Evaporation is the process by which water (and other liquids) changes from a liquid state to a vapor or gas state.

We can separate the volatile component (solvent) from its non-volatile solute by the method of evaporation.

The process involves heating the solution until the solvent evaporates (turns into gas) leaving behind the solid residue.

Acivity

Vidyarthi Academy

2. Centrifugation - Separating Cream From Milk

Mixtures like milk have very small solid particles in a liquid, which pass through a filter paper, hence filtration technique cannot be used for separation.

Such mixtures are separated by centrifugation. The principle is that the denser particles are forced to the bottom and the lighter particles stay at the top when spun rapidly.

Applications

3. Separating Funnel - Separatig A Mixture of Two Immiscible Liquids

Vidyarthi Academy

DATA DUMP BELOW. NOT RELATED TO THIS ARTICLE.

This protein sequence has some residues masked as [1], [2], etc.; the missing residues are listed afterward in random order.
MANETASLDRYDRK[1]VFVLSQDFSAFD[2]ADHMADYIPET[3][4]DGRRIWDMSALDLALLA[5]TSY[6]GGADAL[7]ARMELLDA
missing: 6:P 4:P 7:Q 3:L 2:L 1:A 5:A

A separating funnel is a cone shaped glass container with a hemispherical end. It has a stopper at the top and stopcock(tap), at the bottom.

If a mixture of two immiscible liquids is allowed to stand undisturbed for some time, the two liquids settle in two separate layers, depending on the densities. The denser liquid makes lower layer and lighter makes the upper layer.

We can separate the liquids by opening the stopcock of the separating funnel and pour out the lower layer of liquid carefully and closing it as soon as the upper layer reaches the stopcock.

Applications

4. Sublimation:

Some of the solids like ammonium chloride change directly from solid to gaseous state on heating.

To separate mixtures which contain a sublimable volatile component (like ammonium chloride) with non-sublimable impurity ((like salt), the sublimation process is used

Some examples of solids which sublime are ammonium chloride, camphor, naphthalene, iodine and anthracene.

Activity

  1. Take the mixture of sublimable and non-sublimable substance in a china dish.

  2. Put an inverted funnel on the china dish. Closes the end of the funnel with the help of a cotton plug, so that the gas does not escape.

  3. Heat the china dish using a bunsen burner.

  4. The sublimable substance rises as a gas and solidifies at the neck of the funnel.